The farmers are starving. I'm hungry too. The crops are gone, the whole new planting. There are insects everywhere.
  • edited October 2007
    Shann Vesper

    It's the cold-dry season, meaning ration-lines for what foodstuffs remain. Omnivorous insects ravage the surrounding farmlands periodically, and it's a roll of the dice each season whether food will make it to the harvest. This year, the insects rolled lucky.

    It's strange to me that a society with so much wealth devoted to entertainment - like loomsport and the festivals - has such a weak, shallow infrastructure underneath it for distributing the essentials, like food and medical treatment too.

    My best guess is that, after the last civilization-crash, they rebuilt their society quickly, but thinly. It is almost as if their social conditioning is to expect crisis and social failure, and to accept it when it comes. I've seen that workers who experience several investment failures will stop trying to save; perhaps these people have collectively experienced enough social collapse that they no longer build deeply upon their society.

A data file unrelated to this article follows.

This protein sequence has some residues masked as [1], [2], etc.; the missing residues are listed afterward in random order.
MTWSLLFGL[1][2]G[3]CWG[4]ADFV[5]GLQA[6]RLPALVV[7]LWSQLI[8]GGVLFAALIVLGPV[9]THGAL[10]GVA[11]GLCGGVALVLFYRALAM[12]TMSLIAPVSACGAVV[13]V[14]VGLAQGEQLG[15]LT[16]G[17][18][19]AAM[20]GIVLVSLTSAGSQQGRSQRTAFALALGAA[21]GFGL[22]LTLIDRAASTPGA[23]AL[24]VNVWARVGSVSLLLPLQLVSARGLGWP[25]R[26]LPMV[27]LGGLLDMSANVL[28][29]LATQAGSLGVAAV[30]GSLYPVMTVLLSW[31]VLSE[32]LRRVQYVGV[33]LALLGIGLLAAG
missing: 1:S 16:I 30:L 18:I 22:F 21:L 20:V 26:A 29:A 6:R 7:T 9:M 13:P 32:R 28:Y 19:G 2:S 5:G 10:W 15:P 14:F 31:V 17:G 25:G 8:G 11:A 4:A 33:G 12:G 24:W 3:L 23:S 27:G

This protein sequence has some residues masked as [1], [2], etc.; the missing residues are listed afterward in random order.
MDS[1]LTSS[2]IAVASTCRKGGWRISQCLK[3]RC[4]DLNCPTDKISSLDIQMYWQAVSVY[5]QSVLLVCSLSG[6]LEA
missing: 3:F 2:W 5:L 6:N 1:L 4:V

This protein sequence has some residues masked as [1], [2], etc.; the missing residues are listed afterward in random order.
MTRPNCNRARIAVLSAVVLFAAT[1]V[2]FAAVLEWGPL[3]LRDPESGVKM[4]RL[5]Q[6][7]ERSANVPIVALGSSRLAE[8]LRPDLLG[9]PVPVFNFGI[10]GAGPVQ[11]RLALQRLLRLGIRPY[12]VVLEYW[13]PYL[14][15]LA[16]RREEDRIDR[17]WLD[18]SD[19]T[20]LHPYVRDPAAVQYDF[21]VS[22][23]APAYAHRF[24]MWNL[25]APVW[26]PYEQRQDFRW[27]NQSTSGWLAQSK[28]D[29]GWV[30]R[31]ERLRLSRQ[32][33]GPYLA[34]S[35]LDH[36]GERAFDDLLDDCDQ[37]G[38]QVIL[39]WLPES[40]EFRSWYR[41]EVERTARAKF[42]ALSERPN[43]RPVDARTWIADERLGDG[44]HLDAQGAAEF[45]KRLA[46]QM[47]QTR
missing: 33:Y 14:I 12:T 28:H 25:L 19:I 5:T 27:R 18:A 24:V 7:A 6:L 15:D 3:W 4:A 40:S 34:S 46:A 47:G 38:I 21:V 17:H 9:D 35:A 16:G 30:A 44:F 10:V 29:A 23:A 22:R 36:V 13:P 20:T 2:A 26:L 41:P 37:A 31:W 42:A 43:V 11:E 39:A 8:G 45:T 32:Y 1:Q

• edited October 2007
    Dr Arot

    We held a ceremony to bury the bobbin. It's never been done before, so the older farmers got together to decide how it would be done. In the end it was a simple thing, carrying the long white bobbin through the village while we all stood and watched. There's not a lot of food to spare, and the farmers are already deep in debt to the Delonite lenders. There was a collective sigh as the bobbin touched the earth for the first time in its four-hundred year history. I wondered then about whose leg-bone this once was, what ancient ancestor lived on as the focus of this elaborate ritual, and was finally now coming to rest. There are no creatures on this planet big enough to produce such a large amount of material, save for humans.